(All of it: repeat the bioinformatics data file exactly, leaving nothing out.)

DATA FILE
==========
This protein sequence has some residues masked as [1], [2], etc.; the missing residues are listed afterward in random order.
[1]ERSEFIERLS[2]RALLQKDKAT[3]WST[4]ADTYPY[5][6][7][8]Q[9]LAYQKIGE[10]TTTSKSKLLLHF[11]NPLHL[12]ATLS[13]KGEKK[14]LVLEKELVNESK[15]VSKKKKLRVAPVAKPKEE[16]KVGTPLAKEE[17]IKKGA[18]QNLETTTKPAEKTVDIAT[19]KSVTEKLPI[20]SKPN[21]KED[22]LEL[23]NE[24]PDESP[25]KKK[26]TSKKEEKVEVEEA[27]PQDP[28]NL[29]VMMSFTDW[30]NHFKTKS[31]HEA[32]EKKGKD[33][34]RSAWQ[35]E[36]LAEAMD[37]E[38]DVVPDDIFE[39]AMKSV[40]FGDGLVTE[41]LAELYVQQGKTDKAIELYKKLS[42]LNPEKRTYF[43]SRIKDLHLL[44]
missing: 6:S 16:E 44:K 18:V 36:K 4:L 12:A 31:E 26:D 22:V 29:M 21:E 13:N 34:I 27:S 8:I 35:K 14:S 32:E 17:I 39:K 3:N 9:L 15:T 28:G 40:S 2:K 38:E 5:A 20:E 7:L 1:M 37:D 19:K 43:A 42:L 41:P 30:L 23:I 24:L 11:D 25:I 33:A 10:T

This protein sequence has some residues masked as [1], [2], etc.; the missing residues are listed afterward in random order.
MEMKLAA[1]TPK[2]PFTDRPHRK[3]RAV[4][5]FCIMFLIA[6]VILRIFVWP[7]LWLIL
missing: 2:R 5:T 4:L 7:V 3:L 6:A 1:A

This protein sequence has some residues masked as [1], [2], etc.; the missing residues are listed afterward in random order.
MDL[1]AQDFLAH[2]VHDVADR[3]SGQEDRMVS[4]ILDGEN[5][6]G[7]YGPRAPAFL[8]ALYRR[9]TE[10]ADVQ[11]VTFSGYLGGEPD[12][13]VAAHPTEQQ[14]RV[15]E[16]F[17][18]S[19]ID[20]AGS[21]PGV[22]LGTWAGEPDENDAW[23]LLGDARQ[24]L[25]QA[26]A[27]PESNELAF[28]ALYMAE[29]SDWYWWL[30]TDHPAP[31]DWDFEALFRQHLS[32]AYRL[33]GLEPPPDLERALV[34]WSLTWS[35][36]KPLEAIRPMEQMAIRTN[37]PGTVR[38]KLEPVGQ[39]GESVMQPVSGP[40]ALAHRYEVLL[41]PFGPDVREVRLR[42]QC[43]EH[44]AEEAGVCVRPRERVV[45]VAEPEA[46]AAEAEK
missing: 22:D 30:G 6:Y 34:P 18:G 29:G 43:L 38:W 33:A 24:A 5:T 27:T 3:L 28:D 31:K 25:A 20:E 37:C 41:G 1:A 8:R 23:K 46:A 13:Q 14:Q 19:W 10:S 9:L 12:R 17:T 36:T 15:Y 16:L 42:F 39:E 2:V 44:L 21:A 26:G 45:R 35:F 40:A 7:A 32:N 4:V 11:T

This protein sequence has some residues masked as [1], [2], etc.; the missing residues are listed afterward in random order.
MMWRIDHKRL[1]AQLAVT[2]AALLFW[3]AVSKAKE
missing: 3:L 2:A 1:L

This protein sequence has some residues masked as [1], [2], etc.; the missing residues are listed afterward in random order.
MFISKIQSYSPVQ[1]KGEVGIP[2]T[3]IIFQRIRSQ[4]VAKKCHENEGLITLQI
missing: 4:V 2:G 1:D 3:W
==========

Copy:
This protein sequence has some residues masked as [1], [2], etc.; the missing residues are listed afterward in random order.
[1]ERSEFIERLS[2]RALLQKDKAT[3]WST[4]ADTYPY[5][6][7][8]Q[9]LAYQKIGE[10]TTTSKSKLLLHF[11]NPLHL[12]ATLS[13]KGEKK[14]LVLEKELVNESK[15]VSKKKKLRVAPVAKPKEE[16]KVGTPLAKEE[17]IKKGA[18]QNLETTTKPAEKTVDIAT[19]KSVTEKLPI[20]SKPN[21]KED[22]LEL[23]NE[24]PDESP[25]KKK[26]TSKKEEKVEVEEA[27]PQDP[28]NL[29]VMMSFTDW[30]NHFKTKS[31]HEA[32]EKKGKD[33][34]RSAWQ[35]E[36]LAEAMD[37]E[38]DVVPDDIFE[39]AMKSV[40]FGDGLVTE[41]LAELYVQQGKTDKAIELYKKLS[42]LNPEKRTYF[43]SRIKDLHLL[44]
missing: 6:S 16:E 44:K 18:V 36:K 4:L 12:A 31:E 26:D 22:V 29:M 21:E 13:N 34:I 27:S 8:I 35:K 14:S 32:E 17:I 39:K 3:N 9:L 15:T 28:G 40:S 2:K 38:E 5:A 20:E 7:L 1:M 37:D 19:K 43:A 42:L 41:P 30:L 23:I 24:L 11:D 25:I 33:A 10:T

This protein sequence has some residues masked as [1], [2], etc.; the missing residues are listed afterward in random order.
MEMKLAA[1]TPK[2]PFTDRPHRK[3]RAV[4][5]FCIMFLIA[6]VILRIFVWP[7]LWLIL
missing: 2:R 5:T 4:L 7:V 3:L 6:A 1:A

This protein sequence has some residues masked as [1], [2], etc.; the missing residues are listed afterward in random order.
MDL[1]AQDFLAH[2]VHDVADR[3]SGQEDRMVS[4]ILDGEN[5][6]G[7]YGPRAPAFL[8]ALYRR[9]TE[10]ADVQ[11]VTFSGYLGGEPD[12][13]VAAHPTEQQ[14]RV[15]E[16]F[17][18]S[19]ID[20]AGS[21]PGV[22]LGTWAGEPDENDAW[23]LLGDARQ[24]L[25]QA[26]A[27]PESNELAF[28]ALYMAE[29]SDWYWWL[30]TDHPAP[31]DWDFEALFRQHLS[32]AYRL[33]GLEPPPDLERALV[34]WSLTWS[35][36]KPLEAIRPMEQMAIRTN[37]PGTVR[38]KLEPVGQ[39]GESVMQPVSGP[40]ALAHRYEVLL[41]PFGPDVREVRLR[42]QC[43]EH[44]AEEAGVCVRPRERVV[45]VAEPEA[46]AAEAEK
missing: 22:D 30:G 6:Y 34:P 18:G 29:G 43:L 38:W 33:A 24:A 5:T 27:T 3:L 28:D 31:K 25:A 20:E 37:C 41:G 1:A 8:R 23:K 46:A 13:Q 14:Q 19:W 10:S 9:L 12:R 17:T 36:T 15:Y 16:L 42:F 39:E 2:V 44:L 21:A 26:G 45:R 35:F 40:A 7:A 32:N 4:V 11:T

This protein sequence has some residues masked as [1], [2], etc.; the missing residues are listed afterward in random order.
MMWRIDHKRL[1]AQLAVT[2]AALLFW[3]AVSKAKE
missing: 3:L 2:A 1:L

This protein sequence has some residues masked as [1], [2], etc.; the missing residues are listed afterward in random order.
MFISKIQSYSPVQ[1]KGEVGIP[2]T[3]IIFQRIRSQ[4]VAKKCHENEGLITLQI
missing: 4:V 2:G 1:D 3:W